Wednesday, September 19, 2012

The Vibrating Table

This is one of my favorites, and it never gets old…

First some background information -  One of the materials I will be working with extensively is concrete, in all its various forms.  Countertops, table tops, furniture, sculpture, all sorts of useful things that can be cast with concrete if you take the time to understand it.  The material is quite amazing.  It’s a proprietary mixture of cement, aggregate, sometimes other found objects like broken glass or molten aluminum etc., and very small strands of fiber to reinforce the mixture and cut down on the weight.  Challenge is, when you pour concrete into a mold, in order to perfect the cast, you need to have some way to get the air out. As it turns out, if you vibrate the whole thing at the right frequency, the air simply bubbles to the top and exits.  Hence the need for a really big, long table that floats on air and vibrates.

The initial layout of 4 inch square tubing
Heavy mounts for casters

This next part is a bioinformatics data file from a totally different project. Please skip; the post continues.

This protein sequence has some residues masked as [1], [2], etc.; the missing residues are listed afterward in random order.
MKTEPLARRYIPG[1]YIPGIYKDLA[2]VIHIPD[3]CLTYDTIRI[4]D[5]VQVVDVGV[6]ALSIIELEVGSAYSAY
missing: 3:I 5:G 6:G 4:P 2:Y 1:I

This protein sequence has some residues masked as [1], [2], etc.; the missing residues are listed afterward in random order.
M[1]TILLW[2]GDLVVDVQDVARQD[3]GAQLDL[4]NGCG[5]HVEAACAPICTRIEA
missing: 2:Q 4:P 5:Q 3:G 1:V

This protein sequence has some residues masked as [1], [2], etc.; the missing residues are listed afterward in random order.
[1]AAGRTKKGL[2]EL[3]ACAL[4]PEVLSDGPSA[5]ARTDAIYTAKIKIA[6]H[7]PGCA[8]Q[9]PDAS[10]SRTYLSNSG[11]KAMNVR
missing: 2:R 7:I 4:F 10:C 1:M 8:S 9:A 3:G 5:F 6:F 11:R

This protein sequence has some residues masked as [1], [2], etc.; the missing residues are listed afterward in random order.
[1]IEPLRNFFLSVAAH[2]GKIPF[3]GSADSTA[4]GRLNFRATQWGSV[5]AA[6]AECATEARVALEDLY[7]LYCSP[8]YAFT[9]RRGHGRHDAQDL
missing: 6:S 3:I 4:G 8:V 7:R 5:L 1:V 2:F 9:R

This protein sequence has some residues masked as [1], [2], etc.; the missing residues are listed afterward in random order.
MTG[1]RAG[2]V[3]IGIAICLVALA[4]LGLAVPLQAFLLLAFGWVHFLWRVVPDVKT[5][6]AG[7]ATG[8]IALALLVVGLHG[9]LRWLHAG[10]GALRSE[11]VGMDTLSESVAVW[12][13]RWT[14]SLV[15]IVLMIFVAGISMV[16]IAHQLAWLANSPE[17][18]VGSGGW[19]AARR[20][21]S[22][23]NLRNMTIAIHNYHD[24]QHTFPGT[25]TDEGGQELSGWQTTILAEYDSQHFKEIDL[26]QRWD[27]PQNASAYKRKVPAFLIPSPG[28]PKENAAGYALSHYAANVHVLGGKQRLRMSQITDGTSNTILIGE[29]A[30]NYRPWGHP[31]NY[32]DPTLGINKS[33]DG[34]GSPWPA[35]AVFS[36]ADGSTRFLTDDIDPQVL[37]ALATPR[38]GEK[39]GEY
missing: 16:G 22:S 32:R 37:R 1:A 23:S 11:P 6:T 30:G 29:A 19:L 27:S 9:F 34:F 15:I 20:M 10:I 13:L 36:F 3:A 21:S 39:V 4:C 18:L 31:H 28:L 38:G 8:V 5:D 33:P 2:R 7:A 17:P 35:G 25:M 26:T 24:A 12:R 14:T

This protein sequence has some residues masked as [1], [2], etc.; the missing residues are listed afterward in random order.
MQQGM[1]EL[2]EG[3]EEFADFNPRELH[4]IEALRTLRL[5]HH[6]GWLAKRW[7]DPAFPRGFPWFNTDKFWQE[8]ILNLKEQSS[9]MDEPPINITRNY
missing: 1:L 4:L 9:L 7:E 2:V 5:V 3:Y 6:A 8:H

Common sense tells us that concrete is heavy, so the first thing I did was design a really strong frame.  The specs for the table worked out such that it would hold over 4,000 lbs and be maneuverable around the studio.  Lots of steel, big casters.  Got that.

Final assembly of the frame
Once the frame was assembled I installed a pneumatic air lift system using some air bags originally designed for automobiles… think War’s (Why Can’t we Be Friends) circa 1975 “low-ride-er”.

Air bags for lifting the table top
Pneumatic controls and air bags
And a control system that would allow me to gently control how much “float” was in the table so I could better manage the frequency of the vibration (lower for lots of dry material, higher for wetter cement).

Add one 1,200 lb industrial vibrator
Add to this a powerful industrial vibrator like you would find in a factory or rail yard to help empty stuff out of big metal containers like rail cars.

The finished table
Voilà, a 9 ft table that lifts up, floats on air, and vibrates.

To test the table I went ahead and cast a counter top for one of the vanities in my loft (guest bedroom).  Here are some pictures of a small concrete top being cast in a 2-part mold.

The final mold assembly before the pour
The first part of the pour.  Notice the ripples from the vibration.
Adjusting the frequency to get the air out
Inserting the second half of the mold
The cast counter top, right out of the mold.  The hole in the middle is designed to accommodate a shallow reveal for a new vessel sink I have in mind.
Everything worked out perfectly.  When I’m not using it for concrete, I can use it as a mobile workbench.

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